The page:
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Gumbo Tales: Finding My Place at the New Orleans Table

3.95  ·  Rating Details ·  650 Ratings  ·  128 Reviews

Celebrating New Orleans’ food culture, one specialty at a time.

A cocktail is more than a segue to dinner when it’s a Sazerac, an anise-laced drink of rye whiskey and bitters indigenous to New Orleans. For Wisconsin native Sara Roahen, a Sazerac is also a fine accompaniment to raw oysters, a looking glass into the cocktail culture of her own family—and one more way
Hardcover, 294 pages
Published February 17th 2008 by W. W. Norton & Company (first published February 4th 2008)
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(showing 1-30)
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Feb 23, 2008 Kay rated it it was amazing
This proved the most insightful -- and unexpectedly useful -- book I read prior to going to New Orleans. In fact, you could say it provided a springboard for my exploration of the city.

See, I always need a focus when I travel. For New Orleans, it was food and music. (A no-brainer, I admit, but I ain't proud... sometimes the obvious is the also the best.) This book made me seek out muffalettas at Central Grocery, po'boys, mudbugs, bread pudding, sezeracs, and (of course) gumbo. Oh, and a "lucky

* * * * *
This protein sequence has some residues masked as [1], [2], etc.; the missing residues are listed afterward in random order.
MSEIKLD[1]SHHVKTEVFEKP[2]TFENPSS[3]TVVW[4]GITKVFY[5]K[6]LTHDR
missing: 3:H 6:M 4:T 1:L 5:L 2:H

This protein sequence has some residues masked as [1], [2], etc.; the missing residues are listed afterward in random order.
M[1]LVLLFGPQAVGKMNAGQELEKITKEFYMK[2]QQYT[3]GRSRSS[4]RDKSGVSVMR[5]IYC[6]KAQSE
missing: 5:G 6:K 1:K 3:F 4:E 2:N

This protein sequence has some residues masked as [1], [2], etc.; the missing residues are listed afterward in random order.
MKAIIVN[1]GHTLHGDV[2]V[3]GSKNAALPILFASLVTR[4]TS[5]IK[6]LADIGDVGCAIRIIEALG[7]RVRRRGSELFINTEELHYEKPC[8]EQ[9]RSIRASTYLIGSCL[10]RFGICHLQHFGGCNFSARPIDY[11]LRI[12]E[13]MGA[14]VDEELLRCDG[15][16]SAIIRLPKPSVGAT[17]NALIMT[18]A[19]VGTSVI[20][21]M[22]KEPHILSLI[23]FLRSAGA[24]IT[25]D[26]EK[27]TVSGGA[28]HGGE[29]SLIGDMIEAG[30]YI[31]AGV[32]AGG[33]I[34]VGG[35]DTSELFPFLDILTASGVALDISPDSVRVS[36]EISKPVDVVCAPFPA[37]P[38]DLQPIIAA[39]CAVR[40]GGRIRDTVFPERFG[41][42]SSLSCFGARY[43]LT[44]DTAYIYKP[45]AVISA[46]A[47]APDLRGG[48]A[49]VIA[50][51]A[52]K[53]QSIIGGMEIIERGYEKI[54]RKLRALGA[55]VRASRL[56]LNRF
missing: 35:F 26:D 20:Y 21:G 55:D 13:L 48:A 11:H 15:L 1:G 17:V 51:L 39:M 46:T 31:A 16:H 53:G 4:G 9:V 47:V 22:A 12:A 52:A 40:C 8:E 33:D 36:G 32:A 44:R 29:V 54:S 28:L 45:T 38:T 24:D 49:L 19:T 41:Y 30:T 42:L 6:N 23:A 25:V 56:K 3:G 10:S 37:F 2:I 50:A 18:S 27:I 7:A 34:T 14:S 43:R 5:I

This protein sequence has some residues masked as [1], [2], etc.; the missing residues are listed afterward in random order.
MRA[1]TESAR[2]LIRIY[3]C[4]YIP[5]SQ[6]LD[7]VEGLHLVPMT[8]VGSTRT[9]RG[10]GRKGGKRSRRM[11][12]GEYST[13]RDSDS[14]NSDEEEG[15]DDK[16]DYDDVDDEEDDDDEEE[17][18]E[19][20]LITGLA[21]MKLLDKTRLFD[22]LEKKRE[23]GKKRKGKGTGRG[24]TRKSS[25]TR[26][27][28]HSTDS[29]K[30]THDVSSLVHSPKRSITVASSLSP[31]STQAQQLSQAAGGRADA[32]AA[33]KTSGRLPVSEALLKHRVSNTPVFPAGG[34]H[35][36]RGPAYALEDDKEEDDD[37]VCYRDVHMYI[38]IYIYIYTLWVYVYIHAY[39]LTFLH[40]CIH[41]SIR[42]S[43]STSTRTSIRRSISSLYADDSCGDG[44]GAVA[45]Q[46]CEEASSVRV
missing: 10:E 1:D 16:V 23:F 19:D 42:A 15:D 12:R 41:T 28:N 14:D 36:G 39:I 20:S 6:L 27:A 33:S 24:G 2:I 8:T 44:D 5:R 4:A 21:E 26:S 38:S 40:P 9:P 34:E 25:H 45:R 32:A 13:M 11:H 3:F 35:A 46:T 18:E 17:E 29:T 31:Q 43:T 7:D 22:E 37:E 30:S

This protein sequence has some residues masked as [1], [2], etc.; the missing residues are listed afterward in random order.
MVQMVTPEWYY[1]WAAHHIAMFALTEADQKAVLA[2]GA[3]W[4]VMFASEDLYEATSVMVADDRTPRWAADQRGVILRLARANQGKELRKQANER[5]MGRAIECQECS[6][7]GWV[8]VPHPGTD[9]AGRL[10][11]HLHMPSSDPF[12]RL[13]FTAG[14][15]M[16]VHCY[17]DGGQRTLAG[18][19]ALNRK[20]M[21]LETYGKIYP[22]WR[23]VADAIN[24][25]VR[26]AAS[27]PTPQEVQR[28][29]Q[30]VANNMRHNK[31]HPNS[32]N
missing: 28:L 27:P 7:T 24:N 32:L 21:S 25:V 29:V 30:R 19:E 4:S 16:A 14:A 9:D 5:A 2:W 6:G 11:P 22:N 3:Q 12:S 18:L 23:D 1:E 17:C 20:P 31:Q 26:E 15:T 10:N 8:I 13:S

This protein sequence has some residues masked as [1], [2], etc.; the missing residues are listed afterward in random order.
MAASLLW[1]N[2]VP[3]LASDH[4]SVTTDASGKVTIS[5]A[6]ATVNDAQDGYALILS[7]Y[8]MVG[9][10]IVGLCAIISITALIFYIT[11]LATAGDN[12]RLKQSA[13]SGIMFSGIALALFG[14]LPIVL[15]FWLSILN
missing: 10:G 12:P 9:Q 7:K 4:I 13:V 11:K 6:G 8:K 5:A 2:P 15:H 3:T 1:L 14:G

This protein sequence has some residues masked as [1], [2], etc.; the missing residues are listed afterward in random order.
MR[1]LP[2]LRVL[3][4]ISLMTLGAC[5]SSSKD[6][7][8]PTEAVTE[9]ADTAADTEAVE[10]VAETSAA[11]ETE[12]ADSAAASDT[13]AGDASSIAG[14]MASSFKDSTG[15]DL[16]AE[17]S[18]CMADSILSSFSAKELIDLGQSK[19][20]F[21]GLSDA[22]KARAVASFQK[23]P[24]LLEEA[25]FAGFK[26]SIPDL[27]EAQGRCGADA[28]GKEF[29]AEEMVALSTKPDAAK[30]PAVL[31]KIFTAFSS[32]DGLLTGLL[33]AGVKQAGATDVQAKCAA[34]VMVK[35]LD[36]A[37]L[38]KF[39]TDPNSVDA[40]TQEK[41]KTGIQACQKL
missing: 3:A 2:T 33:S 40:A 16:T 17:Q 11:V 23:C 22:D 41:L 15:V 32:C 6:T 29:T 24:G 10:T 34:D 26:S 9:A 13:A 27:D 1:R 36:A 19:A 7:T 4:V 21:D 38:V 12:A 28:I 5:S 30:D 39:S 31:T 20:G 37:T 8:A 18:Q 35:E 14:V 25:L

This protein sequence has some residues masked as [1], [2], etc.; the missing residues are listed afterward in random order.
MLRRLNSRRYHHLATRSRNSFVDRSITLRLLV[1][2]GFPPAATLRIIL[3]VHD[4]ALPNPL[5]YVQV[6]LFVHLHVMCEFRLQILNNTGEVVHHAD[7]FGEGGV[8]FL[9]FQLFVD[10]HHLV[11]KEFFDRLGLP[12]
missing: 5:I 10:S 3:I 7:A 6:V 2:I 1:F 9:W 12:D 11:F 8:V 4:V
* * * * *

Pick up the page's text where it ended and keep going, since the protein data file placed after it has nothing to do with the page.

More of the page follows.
Lisa Collins
Jun 09, 2008 Lisa Collins rated it really liked it
Full disclosure: I live in New Orleans. And I enjoyed the author's restaurant reviews when she worked for a local weekly paper. So I was intrigued when I saw this book on the store shelves.
Roahen does not disappoint. She explores the history of local foods and traditions. But she keeps it interesting by building chapters around people with a deep connection to the subject. A city obsession with snowball stands is illustrated by her patronage of a neighborhood staple- and her eventual friendship
Mar 12, 2008 John rated it it was amazing
Recommends it for: those who read well-written non-fiction
I had resisted reading this library book for quite a while; it'd been an impulse grab from the new books shelf. What more could the author really have to say about an "over-hyped cuisine"? Well ... lots ... and nary a mention of any "blackened fish" to boot! Roahen has selected topics (gumbo, red beans and rice, etc.), explaining the variety of experience within each from native (and some not-so-native) points of view.
It'd be missing the point, however, to classify the book solely as a food guid
Sep 06, 2008 Maria rated it it was amazing
Shelves: memoir
This book made me really homesick and I had to read it in small doses. Sara Roahen really GOT New Orleans and New Orleanians. I appreciated her passion for the food, history and people. I feel as if I grew up doing things a certain way in NOLA and didn't know why such wacky ways of doing things were rooted. Sara filled me in and I am grateful!